First, let’s treat the cost of education as it’s “book value”.

Then, we must estimate the earnings that will be earned by the graduate over his lifetime and subtract what he would have earned if he didn’t have his college education.

This excess earnings should then be discounted back to graduation day using an appropriate interest rate. The final value represents the intrinsic value of the college education.

Some graduates may calculate that the book value of their education exceeds the intrinsic value, which meant they overpaid. Other graduates may calculate and find the converse, which meant that capital was wisely deployed.

No matter what, it is clear that book value does not figure as a calculation for intrinsic value.

Now, let’s look at a real life Berkshire example.

Scott Fetzer was bought by Berkshire at the beginning of 1986 for $315.2 million, which at the time of purchase had $172.6 million of book value. A premium of $142.6 million was paid as Warren Buffett believed the intrinsic value of the company was close to 2 times the book value.

This premium would have to be written-off against earnings annually as shown in the table below:

                 Beginning     Purchase-Premium      Ending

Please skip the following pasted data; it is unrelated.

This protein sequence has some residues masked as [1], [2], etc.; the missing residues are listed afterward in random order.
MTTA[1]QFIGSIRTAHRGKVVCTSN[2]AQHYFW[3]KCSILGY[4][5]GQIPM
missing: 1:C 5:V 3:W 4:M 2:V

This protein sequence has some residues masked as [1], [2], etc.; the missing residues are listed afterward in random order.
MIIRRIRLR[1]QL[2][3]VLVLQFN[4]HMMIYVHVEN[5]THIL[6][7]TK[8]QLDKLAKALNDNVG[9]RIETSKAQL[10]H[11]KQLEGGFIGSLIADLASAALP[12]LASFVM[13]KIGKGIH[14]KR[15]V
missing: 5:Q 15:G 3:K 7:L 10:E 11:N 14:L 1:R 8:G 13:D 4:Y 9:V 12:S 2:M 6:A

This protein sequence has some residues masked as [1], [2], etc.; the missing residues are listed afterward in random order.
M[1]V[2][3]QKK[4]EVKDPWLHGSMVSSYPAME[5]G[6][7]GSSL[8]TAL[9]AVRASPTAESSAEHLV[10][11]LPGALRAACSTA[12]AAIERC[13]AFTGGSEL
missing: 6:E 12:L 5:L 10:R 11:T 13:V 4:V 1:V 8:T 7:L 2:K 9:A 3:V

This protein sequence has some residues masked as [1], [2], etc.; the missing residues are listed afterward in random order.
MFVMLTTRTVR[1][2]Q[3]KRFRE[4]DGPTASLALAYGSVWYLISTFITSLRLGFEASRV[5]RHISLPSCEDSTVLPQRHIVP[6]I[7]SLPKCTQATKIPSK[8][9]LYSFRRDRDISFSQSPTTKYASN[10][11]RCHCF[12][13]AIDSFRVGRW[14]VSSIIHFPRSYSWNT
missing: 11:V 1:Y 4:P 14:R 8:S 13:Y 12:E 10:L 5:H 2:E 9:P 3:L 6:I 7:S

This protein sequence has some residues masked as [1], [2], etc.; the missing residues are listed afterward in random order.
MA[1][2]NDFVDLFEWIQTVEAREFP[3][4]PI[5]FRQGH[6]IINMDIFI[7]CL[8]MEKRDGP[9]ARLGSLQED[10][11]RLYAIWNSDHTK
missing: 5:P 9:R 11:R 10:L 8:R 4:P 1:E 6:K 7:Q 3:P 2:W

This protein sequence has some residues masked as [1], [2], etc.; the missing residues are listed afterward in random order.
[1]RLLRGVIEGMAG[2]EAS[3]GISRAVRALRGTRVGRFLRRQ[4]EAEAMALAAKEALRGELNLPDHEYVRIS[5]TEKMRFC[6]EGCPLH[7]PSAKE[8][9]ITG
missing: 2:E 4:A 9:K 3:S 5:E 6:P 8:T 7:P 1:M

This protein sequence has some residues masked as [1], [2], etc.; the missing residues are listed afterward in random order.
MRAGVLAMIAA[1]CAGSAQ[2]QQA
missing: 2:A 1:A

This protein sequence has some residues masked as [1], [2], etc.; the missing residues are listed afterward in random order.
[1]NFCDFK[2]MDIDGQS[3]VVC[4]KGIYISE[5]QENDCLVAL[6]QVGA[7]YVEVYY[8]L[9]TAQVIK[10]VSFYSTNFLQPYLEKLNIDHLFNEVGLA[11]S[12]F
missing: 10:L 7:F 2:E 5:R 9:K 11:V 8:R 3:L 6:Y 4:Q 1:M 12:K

Purchase Charge to Purchase
Year Premium Berkshire Earnings Premium

---- --------- ------------------ --------
(In $ Millions)

1986 ........... $142.6 $ 11.6 $131.0
1987 ........... 131.0 7.1 123.9
1988 ........... 123.9 7.9 115.9
1989 ........... 115.9 7.0 108.9
1990 ........... 108.9 7.1 101.9
1991 ........... 101.9 6.9 95.0
1992 ........... 95.0 7.7 87.2
1993 ........... 87.2 28.1 59.1
1994 ........... 59.1 4.9 54.2

By the end of 1994, the premium had been reduced to $54.2 million.

The change in book value, earnings and dividends of Scott Fetzer over the years is as follows:

                  (1)                                 (4)
Beginning (2) (3) Ending
Year Book Value Earnings Dividends Book Value

---- ---------- -------- --------- ----------
(In $ Millions) (1)+(2)-(3)

1986 .......... $172.6 $ 40.3 $125.0 $ 87.9
1987 .......... 87.9 48.6 41.0 95.5
1988 .......... 95.5 58.0 35.0 118.6
1989 .......... 118.6 58.5 71.5 105.5
1990 .......... 105.5 61.3 33.5 133.3
1991 .......... 133.3 61.4 74.0 120.7
1992 .......... 120.7 70.5 80.0 111.2
1993 .......... 111.2 77.5 98.0 90.7
1994 .......... 90.7 79.3 76.0 94.0

Despite the book value remaining fairly constant, the earnings showed a steady increase. Consequently, the return on equity became extraordinary.